The Department of City Planning previewed its East Harlem rezoning proposal at Community Board 11 this week [PDF].

The Department of City Planning previewed its East Harlem rezoning proposal at Community Board 11 this week [PDF].

The Department of City Planning is preparing a major rezoning of East Harlem, and it calls for scrapping parking requirements along most of the avenues in the neighborhood.

Earlier this year, City Council Speaker Melissa Mark-Viverito released the “East Harlem Neighborhood Plan” [PDF], a set of recommendations developed by her office, Community Board 11, Borough President Gale Brewer, and the grassroots social justice group Community Voices Heard. The plan called for “increased density in select places to create more affordable housing and spaces for jobs” and recommended that “any potential rezoning should eliminate minimum parking requirements.”

New York City’s minimum parking requirements drive up the cost of housing by requiring developers to build parking spots that otherwise wouldn’t get built. This adds to construction costs and constrains the supply of new housing.

On Tuesday, representatives from the Department of City Planning previewed the rezoning at Community Board 11’s monthly meeting. All areas that would get upzoned in the plan will also have parking requirements eliminated.

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Friday Job Market

Looking to hire a smart, qualified person for a position in transportation planning, engineering, IT, or advocacy? Post a listing on the Streetsblog Jobs Board and reach our national audience of dedicated readers.

Looking for a job? Here are the current listings:

Associate Transportation Planner, Seattle Department of Transportation, Seattle, Washington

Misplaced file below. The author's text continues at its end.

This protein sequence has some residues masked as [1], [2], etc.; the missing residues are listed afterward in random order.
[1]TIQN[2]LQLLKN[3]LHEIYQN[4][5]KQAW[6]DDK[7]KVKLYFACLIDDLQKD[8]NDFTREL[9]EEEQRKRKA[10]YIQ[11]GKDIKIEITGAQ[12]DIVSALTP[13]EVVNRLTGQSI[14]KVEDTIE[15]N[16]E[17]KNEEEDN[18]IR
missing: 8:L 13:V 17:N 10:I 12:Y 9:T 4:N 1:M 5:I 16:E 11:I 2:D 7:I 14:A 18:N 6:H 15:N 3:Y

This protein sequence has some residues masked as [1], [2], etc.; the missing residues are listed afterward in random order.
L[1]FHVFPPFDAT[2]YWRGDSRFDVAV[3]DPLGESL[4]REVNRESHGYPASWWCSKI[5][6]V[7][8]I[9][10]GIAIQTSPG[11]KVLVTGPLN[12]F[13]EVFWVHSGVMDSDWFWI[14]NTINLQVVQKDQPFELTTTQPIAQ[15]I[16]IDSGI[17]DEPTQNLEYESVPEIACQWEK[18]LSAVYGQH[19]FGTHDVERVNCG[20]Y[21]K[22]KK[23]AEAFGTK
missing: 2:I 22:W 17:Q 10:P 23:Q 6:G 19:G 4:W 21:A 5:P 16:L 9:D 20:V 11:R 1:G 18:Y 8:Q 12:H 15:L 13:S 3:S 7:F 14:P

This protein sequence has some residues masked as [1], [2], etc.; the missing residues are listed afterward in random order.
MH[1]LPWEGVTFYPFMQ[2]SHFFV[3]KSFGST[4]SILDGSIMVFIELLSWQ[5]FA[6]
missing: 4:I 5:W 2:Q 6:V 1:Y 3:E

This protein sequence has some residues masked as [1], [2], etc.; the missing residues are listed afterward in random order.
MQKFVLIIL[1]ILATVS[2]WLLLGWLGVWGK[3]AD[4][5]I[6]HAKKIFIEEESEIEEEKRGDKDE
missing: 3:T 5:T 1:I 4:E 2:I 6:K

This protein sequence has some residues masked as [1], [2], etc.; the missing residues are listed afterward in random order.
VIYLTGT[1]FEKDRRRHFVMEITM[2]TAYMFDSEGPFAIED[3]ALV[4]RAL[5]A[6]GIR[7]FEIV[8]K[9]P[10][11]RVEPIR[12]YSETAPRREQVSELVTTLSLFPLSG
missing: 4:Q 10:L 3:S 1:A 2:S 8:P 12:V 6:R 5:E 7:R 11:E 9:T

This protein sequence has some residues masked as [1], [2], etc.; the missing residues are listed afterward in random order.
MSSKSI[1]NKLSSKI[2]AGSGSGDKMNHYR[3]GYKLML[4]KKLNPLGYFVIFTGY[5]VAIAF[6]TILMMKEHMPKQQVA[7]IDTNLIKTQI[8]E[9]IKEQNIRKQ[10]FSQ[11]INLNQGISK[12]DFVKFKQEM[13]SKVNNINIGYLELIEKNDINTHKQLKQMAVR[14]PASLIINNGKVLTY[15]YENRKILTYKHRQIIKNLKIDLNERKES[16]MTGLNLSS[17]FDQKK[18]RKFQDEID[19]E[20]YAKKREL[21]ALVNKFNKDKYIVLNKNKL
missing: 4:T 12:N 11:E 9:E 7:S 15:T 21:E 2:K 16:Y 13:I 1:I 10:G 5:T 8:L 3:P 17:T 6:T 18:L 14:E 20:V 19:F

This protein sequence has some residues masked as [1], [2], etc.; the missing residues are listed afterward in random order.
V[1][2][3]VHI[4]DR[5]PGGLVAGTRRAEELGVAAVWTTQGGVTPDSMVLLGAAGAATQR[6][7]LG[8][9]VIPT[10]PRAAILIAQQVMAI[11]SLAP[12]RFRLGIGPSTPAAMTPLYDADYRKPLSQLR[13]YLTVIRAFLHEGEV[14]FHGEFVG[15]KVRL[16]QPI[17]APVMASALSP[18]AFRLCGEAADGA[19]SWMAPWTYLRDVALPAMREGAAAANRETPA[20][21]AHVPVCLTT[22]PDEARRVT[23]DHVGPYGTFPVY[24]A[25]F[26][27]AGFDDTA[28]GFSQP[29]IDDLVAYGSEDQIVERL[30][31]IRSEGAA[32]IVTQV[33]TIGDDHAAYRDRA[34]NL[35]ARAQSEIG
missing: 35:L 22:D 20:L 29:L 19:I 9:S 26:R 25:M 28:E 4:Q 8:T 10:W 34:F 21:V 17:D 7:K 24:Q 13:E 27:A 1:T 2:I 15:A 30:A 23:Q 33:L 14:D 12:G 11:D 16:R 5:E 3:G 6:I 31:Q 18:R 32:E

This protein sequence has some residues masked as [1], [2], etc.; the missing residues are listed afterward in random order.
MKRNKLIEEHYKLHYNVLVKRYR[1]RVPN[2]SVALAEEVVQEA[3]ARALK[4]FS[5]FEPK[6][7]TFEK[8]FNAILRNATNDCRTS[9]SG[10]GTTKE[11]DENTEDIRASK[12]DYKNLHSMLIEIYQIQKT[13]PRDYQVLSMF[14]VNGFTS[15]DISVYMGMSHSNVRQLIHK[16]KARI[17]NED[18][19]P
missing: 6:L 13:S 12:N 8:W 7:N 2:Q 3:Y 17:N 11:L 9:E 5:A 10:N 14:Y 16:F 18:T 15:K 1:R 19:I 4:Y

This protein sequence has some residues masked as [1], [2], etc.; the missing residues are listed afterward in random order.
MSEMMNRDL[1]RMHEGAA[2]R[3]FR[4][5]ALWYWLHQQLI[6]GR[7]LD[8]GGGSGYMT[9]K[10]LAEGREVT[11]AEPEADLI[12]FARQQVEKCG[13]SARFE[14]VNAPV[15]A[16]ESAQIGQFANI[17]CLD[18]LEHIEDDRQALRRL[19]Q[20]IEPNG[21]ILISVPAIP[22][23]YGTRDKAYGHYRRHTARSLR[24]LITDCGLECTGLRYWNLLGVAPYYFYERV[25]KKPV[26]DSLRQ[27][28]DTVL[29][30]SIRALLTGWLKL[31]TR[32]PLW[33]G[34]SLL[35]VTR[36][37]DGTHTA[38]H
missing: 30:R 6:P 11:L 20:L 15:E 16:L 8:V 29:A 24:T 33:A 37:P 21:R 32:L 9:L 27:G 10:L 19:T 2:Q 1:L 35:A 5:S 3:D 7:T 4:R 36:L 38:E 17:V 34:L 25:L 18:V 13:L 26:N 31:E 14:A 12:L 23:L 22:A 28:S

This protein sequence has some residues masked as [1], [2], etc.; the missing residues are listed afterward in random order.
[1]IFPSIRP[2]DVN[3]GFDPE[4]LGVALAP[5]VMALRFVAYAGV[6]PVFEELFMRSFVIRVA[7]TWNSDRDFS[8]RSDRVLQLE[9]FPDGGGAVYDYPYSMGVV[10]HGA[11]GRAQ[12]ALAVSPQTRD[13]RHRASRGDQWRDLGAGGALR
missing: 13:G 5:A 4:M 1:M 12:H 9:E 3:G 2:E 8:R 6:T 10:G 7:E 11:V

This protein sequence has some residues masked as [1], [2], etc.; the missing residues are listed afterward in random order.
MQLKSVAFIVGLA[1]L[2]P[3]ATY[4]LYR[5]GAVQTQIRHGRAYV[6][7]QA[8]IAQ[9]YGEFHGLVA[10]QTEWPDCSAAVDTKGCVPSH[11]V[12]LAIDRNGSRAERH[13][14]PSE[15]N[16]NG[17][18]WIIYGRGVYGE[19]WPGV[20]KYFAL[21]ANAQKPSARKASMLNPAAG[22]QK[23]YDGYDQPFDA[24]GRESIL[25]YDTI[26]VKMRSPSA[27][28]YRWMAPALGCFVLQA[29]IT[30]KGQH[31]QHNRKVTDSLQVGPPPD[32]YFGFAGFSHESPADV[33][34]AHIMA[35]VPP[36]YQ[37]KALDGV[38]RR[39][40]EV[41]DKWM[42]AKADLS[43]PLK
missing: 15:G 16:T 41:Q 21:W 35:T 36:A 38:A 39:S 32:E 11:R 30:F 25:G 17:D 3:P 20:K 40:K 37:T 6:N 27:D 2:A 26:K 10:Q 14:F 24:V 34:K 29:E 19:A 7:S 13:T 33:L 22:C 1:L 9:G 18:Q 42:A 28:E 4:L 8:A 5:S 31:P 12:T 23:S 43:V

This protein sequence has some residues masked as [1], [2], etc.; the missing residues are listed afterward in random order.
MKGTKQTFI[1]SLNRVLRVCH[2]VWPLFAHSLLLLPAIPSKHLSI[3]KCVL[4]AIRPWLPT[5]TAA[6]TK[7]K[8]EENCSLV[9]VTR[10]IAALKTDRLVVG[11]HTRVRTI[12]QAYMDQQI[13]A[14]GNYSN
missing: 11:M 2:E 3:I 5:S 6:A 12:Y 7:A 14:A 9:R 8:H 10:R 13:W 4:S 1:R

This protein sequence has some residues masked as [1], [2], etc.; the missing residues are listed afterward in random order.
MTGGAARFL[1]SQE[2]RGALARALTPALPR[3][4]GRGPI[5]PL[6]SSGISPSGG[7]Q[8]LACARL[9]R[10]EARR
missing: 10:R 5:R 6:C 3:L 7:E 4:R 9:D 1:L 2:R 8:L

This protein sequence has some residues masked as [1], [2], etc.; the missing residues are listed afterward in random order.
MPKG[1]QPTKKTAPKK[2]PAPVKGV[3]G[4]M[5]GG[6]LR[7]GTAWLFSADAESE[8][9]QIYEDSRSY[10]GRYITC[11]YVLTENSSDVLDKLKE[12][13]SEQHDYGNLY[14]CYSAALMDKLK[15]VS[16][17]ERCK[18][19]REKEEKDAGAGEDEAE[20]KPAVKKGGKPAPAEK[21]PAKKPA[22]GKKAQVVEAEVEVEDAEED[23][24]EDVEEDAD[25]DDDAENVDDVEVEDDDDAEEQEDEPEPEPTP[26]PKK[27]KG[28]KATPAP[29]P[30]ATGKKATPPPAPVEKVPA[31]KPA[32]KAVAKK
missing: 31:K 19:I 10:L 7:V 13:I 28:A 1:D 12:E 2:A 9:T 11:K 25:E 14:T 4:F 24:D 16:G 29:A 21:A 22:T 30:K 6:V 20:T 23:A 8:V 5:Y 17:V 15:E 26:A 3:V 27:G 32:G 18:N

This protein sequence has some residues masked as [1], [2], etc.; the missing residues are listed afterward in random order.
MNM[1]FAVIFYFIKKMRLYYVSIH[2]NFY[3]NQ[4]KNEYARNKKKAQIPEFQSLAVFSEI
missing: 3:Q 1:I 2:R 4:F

The Project Development Division of the Seattle Department of Transportation presents an exceptional opportunity working with a team of professionals focused on creating a safe, interconnected, vibrant, affordable, and innovative city for all. Reporting to the Project Development Team Lead, the Associate Transportation Planner will support a multi-discipline, multi-section, and multi-agency team of initiation, execution, and completion of complex, highly visible projects and programs.

Bureau Chief — Transportation, Traffic and Parking, City of Stamford, Connecticut
The City of Stamford is seeking a highly motivated and experienced professional to manage and direct all matters pertaining to the traffic functions of the City, in accordance with the City Charter. The Bureau Chief will be the head of the Transportation, Traffic & Parking Bureau and shall be responsible for the analysis, planning, execution and administration of plans and programs for the City’s transportation functions.

Development Assistant, San Francisco Bicycle Coalition, San Francisco, California
The Development Associate reports to the Development Director and works closely with a team of staff, board members, interns and volunteers. The Development Associate helps plan and executes contributed revenue strategy in areas key to ensuring organizational sustainability. Areas of responsibility include: individual donor cultivation and stewardship, direct mail and electronic fundraising campaign support, foundation prospecting and grant writing, business partner support, workplace giving and third-party fundraising support.

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5 Highlights From Last Night’s Bike-Share vs. Parking Meeting

A dense network of stations is what makes bike-share work so well in these Brooklyn neighborhoods.

Last night’s Brooklyn Community Board 6 bike-share forum lacked the fireworks of previous meetings — no physical threats this time. While the tone was civil, the demands from the anti-bike-share crowd weren’t exactly reasonable.

So far, Citi Bike has proven incredibly popular in CB 6, with some stations getting as much as seven rides per dock each day. That’s a lot more activity than the average free car parking spot ever sees.

Opponents said they would be fine with the bike-share stations if they didn’t occupy curb space that previously served as free car storage. They suggested the docks be moved onto sidewalks and that the station density be cut in half. But sidewalks in Park Slope and Carroll Gardens don’t have room for bike-share stations, and reducing station density would ruin the usefulness of the bike-share system. Bike-share only works well when you don’t have to walk more than a couple of minutes to reach a station.

With the room at capacity, Council Member Brad Lander live streamed the meeting for people stuck outside. The entire one-hour, 45-minute video (which amazingly does not capture the entire meeting) is available on Lander’s Facebook page. Here are the highlights: